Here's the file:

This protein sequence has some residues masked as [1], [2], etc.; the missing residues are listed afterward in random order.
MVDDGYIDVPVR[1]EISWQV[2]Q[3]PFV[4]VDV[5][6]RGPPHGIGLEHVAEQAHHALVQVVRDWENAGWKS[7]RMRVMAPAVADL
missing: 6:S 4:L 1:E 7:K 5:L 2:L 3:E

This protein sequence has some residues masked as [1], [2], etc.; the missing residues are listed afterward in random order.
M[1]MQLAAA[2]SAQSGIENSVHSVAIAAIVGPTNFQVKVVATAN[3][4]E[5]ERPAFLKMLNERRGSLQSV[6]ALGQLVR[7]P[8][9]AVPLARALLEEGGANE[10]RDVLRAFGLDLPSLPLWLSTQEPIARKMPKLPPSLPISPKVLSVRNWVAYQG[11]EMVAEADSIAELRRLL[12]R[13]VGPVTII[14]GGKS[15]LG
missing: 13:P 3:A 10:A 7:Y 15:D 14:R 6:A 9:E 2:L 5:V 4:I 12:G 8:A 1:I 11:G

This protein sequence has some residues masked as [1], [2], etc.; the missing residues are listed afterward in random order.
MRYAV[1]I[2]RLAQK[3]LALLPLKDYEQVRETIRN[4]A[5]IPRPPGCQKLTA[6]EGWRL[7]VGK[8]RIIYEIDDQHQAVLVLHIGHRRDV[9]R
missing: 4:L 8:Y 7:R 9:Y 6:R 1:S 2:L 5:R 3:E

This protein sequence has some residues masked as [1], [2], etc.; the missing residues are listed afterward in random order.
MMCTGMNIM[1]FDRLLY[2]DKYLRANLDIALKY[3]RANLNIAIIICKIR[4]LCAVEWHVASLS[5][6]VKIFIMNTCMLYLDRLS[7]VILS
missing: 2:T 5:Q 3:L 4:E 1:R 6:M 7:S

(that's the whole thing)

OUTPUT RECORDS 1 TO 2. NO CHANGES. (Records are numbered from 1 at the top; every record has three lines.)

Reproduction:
This protein sequence has some residues masked as [1], [2], etc.; the missing residues are listed afterward in random order.
MVDDGYIDVPVR[1]EISWQV[2]Q[3]PFV[4]VDV[5][6]RGPPHGIGLEHVAEQAHHALVQVVRDWENAGWKS[7]RMRVMAPAVADL
missing: 6:S 4:L 1:E 7:K 5:L 2:L 3:E

This protein sequence has some residues masked as [1], [2], etc.; the missing residues are listed afterward in random order.
M[1]MQLAAA[2]SAQSGIENSVHSVAIAAIVGPTNFQVKVVATAN[3][4]E[5]ERPAFLKMLNERRGSLQSV[6]ALGQLVR[7]P[8][9]AVPLARALLEEGGANE[10]RDVLRAFGLDLPSLPLWLSTQEPIARKMPKLPPSLPISPKVLSVRNWVAYQG[11]EMVAEADSIAELRRLL[12]R[13]VGPVTII[14]GGKS[15]LG
missing: 13:P 3:A 10:A 7:Y 15:D 14:R 6:A 9:E 2:L 5:V 4:I 12:G 8:A 1:I 11:G